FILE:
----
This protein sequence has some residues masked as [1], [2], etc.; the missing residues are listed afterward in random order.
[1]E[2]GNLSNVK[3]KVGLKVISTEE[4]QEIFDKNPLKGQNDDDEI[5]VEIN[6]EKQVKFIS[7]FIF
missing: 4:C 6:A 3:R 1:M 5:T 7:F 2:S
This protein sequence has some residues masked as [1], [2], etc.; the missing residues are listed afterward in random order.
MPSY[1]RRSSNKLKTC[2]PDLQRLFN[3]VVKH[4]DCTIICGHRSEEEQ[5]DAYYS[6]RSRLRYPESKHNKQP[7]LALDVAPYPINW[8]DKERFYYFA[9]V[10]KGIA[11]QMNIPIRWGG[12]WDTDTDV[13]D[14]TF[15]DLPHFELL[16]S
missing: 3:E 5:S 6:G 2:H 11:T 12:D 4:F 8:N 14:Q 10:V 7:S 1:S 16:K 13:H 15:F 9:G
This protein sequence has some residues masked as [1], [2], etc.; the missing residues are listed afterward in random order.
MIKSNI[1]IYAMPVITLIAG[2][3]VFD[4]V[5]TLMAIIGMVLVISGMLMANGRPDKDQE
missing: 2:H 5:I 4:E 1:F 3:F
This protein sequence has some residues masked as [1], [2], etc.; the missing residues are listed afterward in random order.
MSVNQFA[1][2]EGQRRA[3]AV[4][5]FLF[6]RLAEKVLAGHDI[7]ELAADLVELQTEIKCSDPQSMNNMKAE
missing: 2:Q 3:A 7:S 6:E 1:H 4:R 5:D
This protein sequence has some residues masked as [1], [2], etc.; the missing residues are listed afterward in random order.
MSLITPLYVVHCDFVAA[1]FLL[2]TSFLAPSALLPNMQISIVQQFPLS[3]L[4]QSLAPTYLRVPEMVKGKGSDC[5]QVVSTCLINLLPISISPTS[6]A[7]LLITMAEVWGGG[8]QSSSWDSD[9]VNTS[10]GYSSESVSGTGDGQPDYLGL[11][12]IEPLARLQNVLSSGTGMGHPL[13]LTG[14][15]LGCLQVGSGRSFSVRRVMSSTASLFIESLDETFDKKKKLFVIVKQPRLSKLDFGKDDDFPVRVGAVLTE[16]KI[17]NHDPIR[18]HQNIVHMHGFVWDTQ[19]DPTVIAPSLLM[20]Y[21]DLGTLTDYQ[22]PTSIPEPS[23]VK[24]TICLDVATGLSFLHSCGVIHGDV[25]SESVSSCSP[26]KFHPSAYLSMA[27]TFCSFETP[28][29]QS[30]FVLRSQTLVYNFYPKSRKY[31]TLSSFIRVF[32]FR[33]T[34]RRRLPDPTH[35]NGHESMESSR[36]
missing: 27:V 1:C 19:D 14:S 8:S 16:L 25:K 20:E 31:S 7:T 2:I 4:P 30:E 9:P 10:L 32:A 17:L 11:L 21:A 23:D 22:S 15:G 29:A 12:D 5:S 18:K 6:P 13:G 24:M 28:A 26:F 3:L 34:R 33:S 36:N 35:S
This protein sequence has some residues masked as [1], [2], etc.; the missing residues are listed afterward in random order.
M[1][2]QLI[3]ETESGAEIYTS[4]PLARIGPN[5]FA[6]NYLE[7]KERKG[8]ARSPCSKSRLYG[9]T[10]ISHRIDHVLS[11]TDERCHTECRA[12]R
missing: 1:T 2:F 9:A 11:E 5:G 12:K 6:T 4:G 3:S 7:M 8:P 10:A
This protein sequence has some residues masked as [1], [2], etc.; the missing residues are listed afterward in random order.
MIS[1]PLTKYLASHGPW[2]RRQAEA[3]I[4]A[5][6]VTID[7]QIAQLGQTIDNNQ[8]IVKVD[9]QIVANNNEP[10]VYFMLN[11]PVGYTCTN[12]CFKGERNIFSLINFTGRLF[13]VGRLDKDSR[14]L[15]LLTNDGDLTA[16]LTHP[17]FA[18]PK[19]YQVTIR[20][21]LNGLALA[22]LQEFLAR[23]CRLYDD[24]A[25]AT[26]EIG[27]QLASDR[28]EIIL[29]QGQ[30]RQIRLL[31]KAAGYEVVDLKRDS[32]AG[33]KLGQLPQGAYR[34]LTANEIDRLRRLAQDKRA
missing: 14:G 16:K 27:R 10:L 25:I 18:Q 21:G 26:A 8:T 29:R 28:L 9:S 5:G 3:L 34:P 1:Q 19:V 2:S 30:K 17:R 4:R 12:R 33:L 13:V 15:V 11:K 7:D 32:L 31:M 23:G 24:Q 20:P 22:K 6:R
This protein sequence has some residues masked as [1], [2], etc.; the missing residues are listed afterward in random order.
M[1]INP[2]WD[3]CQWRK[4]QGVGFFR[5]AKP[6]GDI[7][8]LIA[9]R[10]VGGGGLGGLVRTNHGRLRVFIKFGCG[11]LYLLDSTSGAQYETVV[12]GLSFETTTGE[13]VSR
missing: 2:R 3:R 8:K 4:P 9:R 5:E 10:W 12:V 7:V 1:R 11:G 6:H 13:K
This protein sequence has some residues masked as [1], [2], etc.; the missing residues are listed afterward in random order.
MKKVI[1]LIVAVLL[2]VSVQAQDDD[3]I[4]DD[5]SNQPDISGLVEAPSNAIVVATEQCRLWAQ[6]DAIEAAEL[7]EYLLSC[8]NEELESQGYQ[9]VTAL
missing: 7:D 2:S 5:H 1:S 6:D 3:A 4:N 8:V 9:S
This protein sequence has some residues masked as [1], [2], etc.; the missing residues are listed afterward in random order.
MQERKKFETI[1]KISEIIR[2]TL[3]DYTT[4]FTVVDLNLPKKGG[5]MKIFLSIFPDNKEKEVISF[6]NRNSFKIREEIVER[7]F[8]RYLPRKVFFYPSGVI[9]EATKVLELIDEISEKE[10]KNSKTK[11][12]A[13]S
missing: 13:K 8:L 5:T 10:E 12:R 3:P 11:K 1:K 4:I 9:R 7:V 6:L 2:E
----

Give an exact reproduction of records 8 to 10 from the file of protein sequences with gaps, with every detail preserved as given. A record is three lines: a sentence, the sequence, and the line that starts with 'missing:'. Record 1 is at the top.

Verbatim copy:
This protein sequence has some residues masked as [1], [2], etc.; the missing residues are listed afterward in random order.
M[1]INP[2]WD[3]CQWRK[4]QGVGFFR[5]AKP[6]GDI[7][8]LIA[9]R[10]VGGGGLGGLVRTNHGRLRVFIKFGCG[11]LYLLDSTSGAQYETVV[12]GLSFETTTGE[13]VSR
missing: 2:R 3:R 8:K 4:P 9:R 5:E 10:W 12:V 7:V 1:R 11:G 6:H 13:K
This protein sequence has some residues masked as [1], [2], etc.; the missing residues are listed afterward in random order.
MKKVI[1]LIVAVLL[2]VSVQAQDDD[3]I[4]DD[5]SNQPDISGLVEAPSNAIVVATEQCRLWAQ[6]DAIEAAEL[7]EYLLSC[8]NEELESQGYQ[9]VTAL
missing: 7:D 2:S 5:H 1:S 6:D 3:A 4:N 8:V 9:S
This protein sequence has some residues masked as [1], [2], etc.; the missing residues are listed afterward in random order.
MQERKKFETI[1]KISEIIR[2]TL[3]DYTT[4]FTVVDLNLPKKGG[5]MKIFLSIFPDNKEKEVISF[6]NRNSFKIREEIVER[7]F[8]RYLPRKVFFYPSGVI[9]EATKVLELIDEISEKE[10]KNSKTK[11][12]A[13]S
missing: 13:K 8:L 5:T 10:E 12:R 3:P 11:K 1:K 4:I 9:R 7:V 6:L 2:E